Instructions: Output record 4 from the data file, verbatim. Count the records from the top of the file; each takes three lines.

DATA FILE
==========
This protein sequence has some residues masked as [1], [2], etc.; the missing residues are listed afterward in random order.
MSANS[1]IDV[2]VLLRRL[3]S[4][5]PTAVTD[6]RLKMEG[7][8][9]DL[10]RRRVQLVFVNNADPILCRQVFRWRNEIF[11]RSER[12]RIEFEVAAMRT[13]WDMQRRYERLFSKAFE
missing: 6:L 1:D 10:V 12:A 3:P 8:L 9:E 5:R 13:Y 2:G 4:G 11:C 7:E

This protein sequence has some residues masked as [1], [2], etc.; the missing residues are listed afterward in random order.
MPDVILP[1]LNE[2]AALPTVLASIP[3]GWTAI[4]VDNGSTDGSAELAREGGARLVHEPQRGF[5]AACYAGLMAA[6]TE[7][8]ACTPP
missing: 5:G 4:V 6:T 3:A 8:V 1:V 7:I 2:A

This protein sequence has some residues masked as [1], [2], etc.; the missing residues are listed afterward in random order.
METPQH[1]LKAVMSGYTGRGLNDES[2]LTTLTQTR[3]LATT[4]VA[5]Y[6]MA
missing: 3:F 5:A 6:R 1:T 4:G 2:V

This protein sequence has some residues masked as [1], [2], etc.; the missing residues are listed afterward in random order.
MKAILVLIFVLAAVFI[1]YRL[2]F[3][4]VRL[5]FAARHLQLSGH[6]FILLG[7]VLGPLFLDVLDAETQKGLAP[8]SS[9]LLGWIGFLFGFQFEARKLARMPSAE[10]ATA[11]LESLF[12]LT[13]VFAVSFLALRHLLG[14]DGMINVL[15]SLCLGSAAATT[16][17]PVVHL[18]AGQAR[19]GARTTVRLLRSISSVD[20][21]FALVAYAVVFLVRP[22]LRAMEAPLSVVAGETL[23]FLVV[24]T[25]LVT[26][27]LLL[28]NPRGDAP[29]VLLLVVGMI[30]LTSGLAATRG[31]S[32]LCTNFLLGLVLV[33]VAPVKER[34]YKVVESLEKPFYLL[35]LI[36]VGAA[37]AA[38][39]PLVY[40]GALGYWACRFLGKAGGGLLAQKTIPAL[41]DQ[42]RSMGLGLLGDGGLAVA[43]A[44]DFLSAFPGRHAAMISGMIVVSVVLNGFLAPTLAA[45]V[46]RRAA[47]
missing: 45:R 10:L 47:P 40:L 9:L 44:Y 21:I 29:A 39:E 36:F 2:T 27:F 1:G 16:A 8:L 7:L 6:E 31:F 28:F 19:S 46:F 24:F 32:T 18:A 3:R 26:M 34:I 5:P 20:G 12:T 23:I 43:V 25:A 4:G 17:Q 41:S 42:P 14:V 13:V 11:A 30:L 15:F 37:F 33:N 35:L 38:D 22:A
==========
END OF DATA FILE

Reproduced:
This protein sequence has some residues masked as [1], [2], etc.; the missing residues are listed afterward in random order.
MKAILVLIFVLAAVFI[1]YRL[2]F[3][4]VRL[5]FAARHLQLSGH[6]FILLG[7]VLGPLFLDVLDAETQKGLAP[8]SS[9]LLGWIGFLFGFQFEARKLARMPSAE[10]ATA[11]LESLF[12]LT[13]VFAVSFLALRHLLG[14]DGMINVL[15]SLCLGSAAATT[16][17]PVVHL[18]AGQAR[19]GARTTVRLLRSISSVD[20][21]FALVAYAVVFLVRP[22]LRAMEAPLSVVAGETL[23]FLVV[24]T[25]LVT[26][27]LLL[28]NPRGDAP[29]VLLLVVGMI[30]LTSGLAATRG[31]S[32]LCTNFLLGLVLV[33]VAPVKER[34]YKVVESLEKPFYLL[35]LI[36]VGAA[37]AA[38][39]PLVY[40]GALGYWACRFLGKAGGGLLAQKTIPAL[41]DQ[42]RSMGLGLLGDGGLAVA[43]A[44]DFLSAFPGRHAAMISGMIVVSVVLNGFLAPTLAA[45]V[46]RRAA[47]
missing: 45:R 10:L 47:P 40:L 9:L 44:Y 21:I 29:A 39:E 36:F 2:T 27:F 1:G 16:A 8:L 7:L 6:E 31:F 28:F 19:S 46:F 24:F 32:T 18:A 3:R 26:M 34:I 5:P 20:G 12:T 23:I 43:V 25:A 4:G 17:Q 41:S 42:P 14:V 13:V 11:A 30:L 15:F 37:F 33:N 35:L 38:D 22:A